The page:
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The Alan Parsons Project was a British Progressive Rock band active in the 1970s and 1980s. The core group consisted of Alan Parsons and Eric Woolfson, with additional members recruited as required for each individual project.


  • Tales of Mystery and Imagination (1976) - inspired by the works of Edgar Allan Poe
  • I Robot (1977) - inspired by the works of Isaac Asimov
  • Pyramid (1978)
  • Eve (1979)
  • The Turn of a Friendly Card (1980)
  • Eye in the Sky (1982)
  • Ammonia Avenue (1984)
  • Vulture Culture (1985)
  • Stereotomy (1986)
  • Gaudi (1987)


  • Big Brother Is Watching: "Eye in the Sky"
  • Break Up Song: "If I Could Change Your Mind"
  • Compressed Adaptation: The songs on Tales of Mystery and Imagination condense Edgar Allan Poe's rather wordy stories and poems into a couple of verses and choruses apiece.
  • Concept Album: All of them.
  • Creator Backlash: Eric Woolfson hated "Lucifer", despite the fact that the instrumental song reached #1 in Germany.
    • Parsons with the unreleased The Sicilian Defense, which was more or less a throwaway instrumental album that was intended to force their label's hand in an attempt to renegotiate their contract.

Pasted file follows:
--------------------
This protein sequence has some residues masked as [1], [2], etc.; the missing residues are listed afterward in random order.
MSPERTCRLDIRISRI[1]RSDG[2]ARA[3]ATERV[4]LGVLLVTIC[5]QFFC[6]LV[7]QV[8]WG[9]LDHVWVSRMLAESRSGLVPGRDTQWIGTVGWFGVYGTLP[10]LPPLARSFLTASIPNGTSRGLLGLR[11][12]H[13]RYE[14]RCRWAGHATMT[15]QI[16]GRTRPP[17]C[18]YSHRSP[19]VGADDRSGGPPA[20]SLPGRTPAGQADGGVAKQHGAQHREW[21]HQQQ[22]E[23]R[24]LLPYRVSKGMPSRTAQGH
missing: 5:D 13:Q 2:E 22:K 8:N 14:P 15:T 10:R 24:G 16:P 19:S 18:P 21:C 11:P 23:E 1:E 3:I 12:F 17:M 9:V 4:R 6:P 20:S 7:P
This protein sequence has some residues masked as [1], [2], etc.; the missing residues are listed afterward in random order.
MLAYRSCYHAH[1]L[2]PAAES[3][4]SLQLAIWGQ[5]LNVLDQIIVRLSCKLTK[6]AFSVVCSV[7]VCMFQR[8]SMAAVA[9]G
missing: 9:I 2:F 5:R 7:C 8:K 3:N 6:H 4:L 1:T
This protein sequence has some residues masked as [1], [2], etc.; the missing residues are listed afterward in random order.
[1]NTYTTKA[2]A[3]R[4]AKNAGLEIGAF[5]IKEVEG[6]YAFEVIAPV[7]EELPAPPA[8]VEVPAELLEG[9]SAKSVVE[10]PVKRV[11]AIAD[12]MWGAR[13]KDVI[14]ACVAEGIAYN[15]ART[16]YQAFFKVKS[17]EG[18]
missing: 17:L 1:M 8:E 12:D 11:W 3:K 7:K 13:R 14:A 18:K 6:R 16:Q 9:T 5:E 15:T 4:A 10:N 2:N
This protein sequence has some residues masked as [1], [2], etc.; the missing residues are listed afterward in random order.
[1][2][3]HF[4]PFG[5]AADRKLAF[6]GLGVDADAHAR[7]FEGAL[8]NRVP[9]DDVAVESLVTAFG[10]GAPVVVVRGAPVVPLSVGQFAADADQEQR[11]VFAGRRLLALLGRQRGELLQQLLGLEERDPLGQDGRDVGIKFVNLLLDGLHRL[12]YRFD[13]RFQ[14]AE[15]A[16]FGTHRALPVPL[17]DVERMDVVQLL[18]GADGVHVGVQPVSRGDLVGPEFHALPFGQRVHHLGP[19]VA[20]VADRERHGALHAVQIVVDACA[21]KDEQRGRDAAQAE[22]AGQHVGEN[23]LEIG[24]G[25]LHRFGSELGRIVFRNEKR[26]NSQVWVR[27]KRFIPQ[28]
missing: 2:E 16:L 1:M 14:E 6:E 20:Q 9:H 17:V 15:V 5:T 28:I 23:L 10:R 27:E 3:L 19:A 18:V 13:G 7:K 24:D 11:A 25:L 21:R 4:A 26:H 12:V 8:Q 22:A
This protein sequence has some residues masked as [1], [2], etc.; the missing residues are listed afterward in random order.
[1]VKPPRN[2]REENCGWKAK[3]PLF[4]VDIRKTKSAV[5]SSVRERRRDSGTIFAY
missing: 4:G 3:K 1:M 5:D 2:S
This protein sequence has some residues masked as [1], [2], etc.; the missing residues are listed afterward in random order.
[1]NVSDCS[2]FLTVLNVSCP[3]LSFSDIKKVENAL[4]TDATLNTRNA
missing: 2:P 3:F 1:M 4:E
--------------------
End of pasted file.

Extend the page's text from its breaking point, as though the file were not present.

• Epic Instrumental Opener: Several albums open with an instrumental that segues into the first song. The most famous of these instrumentals is "Sirius", the lead-in to "Eye in the Sky".
  • Faceless Eye: The cover of the album Eye in the Sky. The title track, one of the Alan Parsons Project's best known songs, is a person telling his/her significant other (in a very creepy and vindictive fashion) that he/she knows the other's been cheating and is tired of pretending to be ignorant of it.
  • The Gambling Addict: "The Turn of a Friendly Card".
  • The Grim Reaper: The narrator in "Can't Take It With You".
  • I Am the Band: Alan Parsons (producer/sound engineer) and Eric Woolfson (songwriter), neither of whom sang or played instruments regularly (although Woolfson does sing lead on the band's biggest hit, "Eye in the Sky", and played keyboards on a lot of their later stuff).
  • In the Style Of: According to Word of God, "Don't Answer Me" was an attempt to emulate Phil Spector's Wall of Sound effect.
  • The Invisible Band: In their music videos.
  • Money Song: "Money Talks"
  • Music Box Intervals: "Eye In The Sky", "Don't Answer Me"
  • Pyramid Power: Referenced and made fun of in Pyramid, particularly in the song "Pyramania".
  • Revolving Door Band
  • Self-Backing Vocalist: Guest vocalist Chris Rainbow elevated this to an art form, both with lead harmonies and veritable walls of backing vocals. He was credited in a couple of Alan Parsons Project albums as a "One-Man Beach Boys Choir".
  • Spoken Word in Music: Found in Let's Talk About Me.